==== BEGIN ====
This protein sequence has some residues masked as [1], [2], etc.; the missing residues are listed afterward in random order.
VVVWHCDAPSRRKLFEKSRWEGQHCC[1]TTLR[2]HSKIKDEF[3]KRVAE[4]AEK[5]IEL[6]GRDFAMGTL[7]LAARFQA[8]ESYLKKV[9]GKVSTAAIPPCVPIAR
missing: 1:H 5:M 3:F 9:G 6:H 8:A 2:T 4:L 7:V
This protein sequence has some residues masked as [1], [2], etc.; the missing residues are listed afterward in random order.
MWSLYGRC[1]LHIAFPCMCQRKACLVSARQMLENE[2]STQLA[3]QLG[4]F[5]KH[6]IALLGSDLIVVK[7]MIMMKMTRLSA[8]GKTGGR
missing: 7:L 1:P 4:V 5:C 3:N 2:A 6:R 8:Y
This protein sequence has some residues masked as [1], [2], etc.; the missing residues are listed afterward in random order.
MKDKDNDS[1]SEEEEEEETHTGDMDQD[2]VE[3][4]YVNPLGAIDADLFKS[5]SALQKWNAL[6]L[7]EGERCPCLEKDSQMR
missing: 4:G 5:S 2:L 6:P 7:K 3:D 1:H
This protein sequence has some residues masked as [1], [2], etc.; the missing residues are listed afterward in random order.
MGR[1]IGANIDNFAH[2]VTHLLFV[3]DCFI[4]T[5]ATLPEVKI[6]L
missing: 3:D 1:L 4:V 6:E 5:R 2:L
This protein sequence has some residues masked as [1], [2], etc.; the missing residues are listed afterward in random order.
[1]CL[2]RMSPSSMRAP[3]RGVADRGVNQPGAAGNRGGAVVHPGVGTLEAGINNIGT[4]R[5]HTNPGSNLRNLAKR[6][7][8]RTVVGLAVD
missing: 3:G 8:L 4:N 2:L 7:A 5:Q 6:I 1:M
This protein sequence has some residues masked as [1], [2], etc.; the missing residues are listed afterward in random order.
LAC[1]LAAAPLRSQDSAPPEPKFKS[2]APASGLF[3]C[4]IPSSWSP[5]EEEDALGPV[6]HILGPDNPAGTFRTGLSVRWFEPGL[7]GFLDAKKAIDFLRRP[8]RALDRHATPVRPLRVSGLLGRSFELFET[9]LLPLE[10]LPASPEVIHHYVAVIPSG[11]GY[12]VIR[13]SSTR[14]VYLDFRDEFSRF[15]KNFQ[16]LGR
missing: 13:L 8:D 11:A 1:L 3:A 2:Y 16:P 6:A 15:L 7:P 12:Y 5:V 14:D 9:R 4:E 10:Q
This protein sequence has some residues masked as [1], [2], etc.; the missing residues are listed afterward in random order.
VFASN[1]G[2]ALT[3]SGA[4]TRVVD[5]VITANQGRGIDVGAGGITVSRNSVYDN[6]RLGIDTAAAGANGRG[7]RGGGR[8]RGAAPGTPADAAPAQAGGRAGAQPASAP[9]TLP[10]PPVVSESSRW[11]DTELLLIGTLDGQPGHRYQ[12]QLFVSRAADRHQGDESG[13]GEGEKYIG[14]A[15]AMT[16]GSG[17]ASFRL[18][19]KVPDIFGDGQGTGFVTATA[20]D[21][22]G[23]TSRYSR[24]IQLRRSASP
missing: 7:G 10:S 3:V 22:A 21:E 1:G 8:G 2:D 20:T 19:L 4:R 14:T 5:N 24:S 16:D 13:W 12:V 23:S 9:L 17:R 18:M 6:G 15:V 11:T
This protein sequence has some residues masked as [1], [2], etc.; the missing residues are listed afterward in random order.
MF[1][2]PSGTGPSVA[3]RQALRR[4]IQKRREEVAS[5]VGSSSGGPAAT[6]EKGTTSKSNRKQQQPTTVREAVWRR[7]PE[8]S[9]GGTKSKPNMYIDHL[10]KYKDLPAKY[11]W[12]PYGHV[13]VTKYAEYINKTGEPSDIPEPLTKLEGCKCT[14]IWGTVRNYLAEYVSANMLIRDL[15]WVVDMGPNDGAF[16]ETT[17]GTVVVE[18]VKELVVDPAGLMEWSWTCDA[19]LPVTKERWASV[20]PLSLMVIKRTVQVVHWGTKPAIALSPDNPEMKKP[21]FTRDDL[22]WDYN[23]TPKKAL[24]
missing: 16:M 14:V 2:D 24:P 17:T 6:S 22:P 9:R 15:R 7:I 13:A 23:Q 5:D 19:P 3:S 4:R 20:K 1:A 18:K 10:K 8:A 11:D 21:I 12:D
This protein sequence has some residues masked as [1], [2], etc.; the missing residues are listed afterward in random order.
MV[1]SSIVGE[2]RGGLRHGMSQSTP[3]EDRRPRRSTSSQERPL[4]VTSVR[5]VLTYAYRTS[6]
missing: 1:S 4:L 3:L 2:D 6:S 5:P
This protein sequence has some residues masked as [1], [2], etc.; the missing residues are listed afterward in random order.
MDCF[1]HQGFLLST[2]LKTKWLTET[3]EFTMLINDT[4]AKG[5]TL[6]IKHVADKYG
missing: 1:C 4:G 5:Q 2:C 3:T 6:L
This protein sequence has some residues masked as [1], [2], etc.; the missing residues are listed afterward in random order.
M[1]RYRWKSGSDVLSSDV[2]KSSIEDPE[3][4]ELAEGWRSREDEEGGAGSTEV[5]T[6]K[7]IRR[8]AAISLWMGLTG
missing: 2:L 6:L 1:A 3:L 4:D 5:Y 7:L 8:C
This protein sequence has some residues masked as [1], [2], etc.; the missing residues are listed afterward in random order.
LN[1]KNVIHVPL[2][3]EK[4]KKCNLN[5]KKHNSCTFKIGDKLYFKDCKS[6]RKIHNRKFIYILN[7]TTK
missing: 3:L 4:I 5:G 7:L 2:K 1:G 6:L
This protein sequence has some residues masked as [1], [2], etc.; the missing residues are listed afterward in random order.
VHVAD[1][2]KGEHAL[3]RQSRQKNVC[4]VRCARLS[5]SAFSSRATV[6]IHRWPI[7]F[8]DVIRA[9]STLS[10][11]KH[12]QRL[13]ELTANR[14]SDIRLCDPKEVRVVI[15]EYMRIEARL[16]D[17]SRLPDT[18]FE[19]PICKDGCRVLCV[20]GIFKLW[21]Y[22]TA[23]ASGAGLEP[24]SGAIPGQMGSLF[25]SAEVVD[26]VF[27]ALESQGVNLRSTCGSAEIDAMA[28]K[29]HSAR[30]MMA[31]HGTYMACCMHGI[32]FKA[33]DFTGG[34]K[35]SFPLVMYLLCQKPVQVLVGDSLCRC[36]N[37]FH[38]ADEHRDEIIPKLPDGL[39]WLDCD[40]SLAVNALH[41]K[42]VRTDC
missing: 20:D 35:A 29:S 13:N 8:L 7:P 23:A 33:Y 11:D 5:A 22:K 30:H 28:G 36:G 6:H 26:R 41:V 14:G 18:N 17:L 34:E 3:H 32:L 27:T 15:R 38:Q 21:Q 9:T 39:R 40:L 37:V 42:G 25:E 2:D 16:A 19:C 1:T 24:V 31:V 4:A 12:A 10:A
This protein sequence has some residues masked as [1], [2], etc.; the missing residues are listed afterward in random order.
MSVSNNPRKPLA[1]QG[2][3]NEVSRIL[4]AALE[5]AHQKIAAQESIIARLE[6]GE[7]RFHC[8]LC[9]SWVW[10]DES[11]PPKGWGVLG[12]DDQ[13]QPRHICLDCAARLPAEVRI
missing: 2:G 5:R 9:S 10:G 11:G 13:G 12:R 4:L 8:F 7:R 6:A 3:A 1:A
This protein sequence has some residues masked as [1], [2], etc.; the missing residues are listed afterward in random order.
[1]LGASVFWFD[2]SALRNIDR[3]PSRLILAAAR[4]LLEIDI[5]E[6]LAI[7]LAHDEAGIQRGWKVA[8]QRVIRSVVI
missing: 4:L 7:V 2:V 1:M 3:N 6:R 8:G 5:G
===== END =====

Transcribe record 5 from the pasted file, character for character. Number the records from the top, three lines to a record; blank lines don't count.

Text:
This protein sequence has some residues masked as [1], [2], etc.; the missing residues are listed afterward in random order.
[1]CL[2]RMSPSSMRAP[3]RGVADRGVNQPGAAGNRGGAVVHPGVGTLEAGINNIGT[4]R[5]HTNPGSNLRNLAKR[6][7][8]RTVVGLAVD
missing: 3:G 8:L 4:N 2:L 7:A 5:Q 6:I 1:M